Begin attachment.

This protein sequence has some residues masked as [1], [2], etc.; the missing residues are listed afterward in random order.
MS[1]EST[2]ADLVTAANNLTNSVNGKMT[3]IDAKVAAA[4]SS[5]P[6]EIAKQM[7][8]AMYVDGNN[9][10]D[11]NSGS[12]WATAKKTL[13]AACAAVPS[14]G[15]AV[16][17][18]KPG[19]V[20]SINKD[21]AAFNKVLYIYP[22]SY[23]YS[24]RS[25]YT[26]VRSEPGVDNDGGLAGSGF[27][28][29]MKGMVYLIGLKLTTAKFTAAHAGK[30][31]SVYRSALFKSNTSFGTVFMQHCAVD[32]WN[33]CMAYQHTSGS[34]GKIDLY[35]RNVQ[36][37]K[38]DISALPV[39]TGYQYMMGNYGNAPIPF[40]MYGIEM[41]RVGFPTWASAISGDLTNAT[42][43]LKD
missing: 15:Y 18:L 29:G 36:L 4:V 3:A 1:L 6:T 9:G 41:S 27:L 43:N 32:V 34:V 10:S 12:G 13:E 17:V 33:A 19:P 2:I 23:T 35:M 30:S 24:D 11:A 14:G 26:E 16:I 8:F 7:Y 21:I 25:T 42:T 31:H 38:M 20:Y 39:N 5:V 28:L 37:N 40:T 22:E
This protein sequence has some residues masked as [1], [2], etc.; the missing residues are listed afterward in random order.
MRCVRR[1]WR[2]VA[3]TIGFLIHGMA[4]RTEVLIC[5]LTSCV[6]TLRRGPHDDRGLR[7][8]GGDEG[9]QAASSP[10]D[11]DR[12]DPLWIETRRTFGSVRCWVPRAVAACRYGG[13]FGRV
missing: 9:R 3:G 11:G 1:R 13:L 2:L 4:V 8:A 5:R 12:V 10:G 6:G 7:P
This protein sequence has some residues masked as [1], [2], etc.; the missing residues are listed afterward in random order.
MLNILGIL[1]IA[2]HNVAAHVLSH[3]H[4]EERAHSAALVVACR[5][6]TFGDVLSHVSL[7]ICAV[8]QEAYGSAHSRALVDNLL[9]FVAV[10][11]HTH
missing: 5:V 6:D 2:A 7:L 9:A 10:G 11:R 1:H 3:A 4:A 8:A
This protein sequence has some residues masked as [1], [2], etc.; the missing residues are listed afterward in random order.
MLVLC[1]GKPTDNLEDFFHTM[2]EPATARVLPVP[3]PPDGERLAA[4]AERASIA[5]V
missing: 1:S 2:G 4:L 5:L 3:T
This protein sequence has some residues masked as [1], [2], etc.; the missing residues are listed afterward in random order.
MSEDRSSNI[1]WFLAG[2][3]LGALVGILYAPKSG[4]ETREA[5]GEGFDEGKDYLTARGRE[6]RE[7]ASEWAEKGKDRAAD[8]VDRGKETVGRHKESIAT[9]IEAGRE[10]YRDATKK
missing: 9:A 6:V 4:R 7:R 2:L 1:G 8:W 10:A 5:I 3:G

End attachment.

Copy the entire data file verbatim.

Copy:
This protein sequence has some residues masked as [1], [2], etc.; the missing residues are listed afterward in random order.
MS[1]EST[2]ADLVTAANNLTNSVNGKMT[3]IDAKVAAA[4]SS[5]P[6]EIAKQM[7][8]AMYVDGNN[9][10]D[11]NSGS[12]WATAKKTL[13]AACAAVPS[14]G[15]AV[16][17][18]KPG[19]V[20]SINKD[21]AAFNKVLYIYP[22]SY[23]YS[24]RS[25]YT[26]VRSEPGVDNDGGLAGSGF[27][28][29]MKGMVYLIGLKLTTAKFTAAHAGK[30][31]SVYRSALFKSNTSFGTVFMQHCAVD[32]WN[33]CMAYQHTSGS[34]GKIDLY[35]RNVQ[36][37]K[38]DISALPV[39]TGYQYMMGNYGNAPIPF[40]MYGIEM[41]RVGFPTWASAISGDLTNAT[42][43]LKD
missing: 15:Y 18:L 29:G 36:L 4:V 3:A 1:L 6:T 9:G 41:S 27:L 43:N 32:V 34:V 10:S 12:G 13:E 17:V 33:A 19:P 2:I 23:T 35:M 30:S 24:D 11:A 14:G 26:E 16:I 8:F 7:Y 21:I 25:T 42:T 31:H 38:M 20:Y 39:N 5:V 28:L 37:N 40:T 22:E
This protein sequence has some residues masked as [1], [2], etc.; the missing residues are listed afterward in random order.
MRCVRR[1]WR[2]VA[3]TIGFLIHGMA[4]RTEVLIC[5]LTSCV[6]TLRRGPHDDRGLR[7][8]GGDEG[9]QAASSP[10]D[11]DR[12]DPLWIETRRTFGSVRCWVPRAVAACRYGG[13]FGRV
missing: 9:R 3:G 11:G 1:R 13:L 2:L 4:V 8:A 5:R 12:V 10:G 6:G 7:P
This protein sequence has some residues masked as [1], [2], etc.; the missing residues are listed afterward in random order.
MLNILGIL[1]IA[2]HNVAAHVLSH[3]H[4]EERAHSAALVVACR[5][6]TFGDVLSHVSL[7]ICAV[8]QEAYGSAHSRALVDNLL[9]FVAV[10][11]HTH
missing: 5:V 6:D 2:A 7:L 9:A 10:G 11:R 1:H 3:A 4:A 8:A
This protein sequence has some residues masked as [1], [2], etc.; the missing residues are listed afterward in random order.
MLVLC[1]GKPTDNLEDFFHTM[2]EPATARVLPVP[3]PPDGERLAA[4]AERASIA[5]V
missing: 1:S 2:G 4:L 5:L 3:T
This protein sequence has some residues masked as [1], [2], etc.; the missing residues are listed afterward in random order.
MSEDRSSNI[1]WFLAG[2][3]LGALVGILYAPKSG[4]ETREA[5]GEGFDEGKDYLTARGRE[6]RE[7]ASEWAEKGKDRAAD[8]VDRGKETVGRHKESIAT[9]IEAGRE[10]YRDATKK
missing: 9:A 6:V 4:R 7:R 2:L 1:G 8:W 10:A 5:I 3:G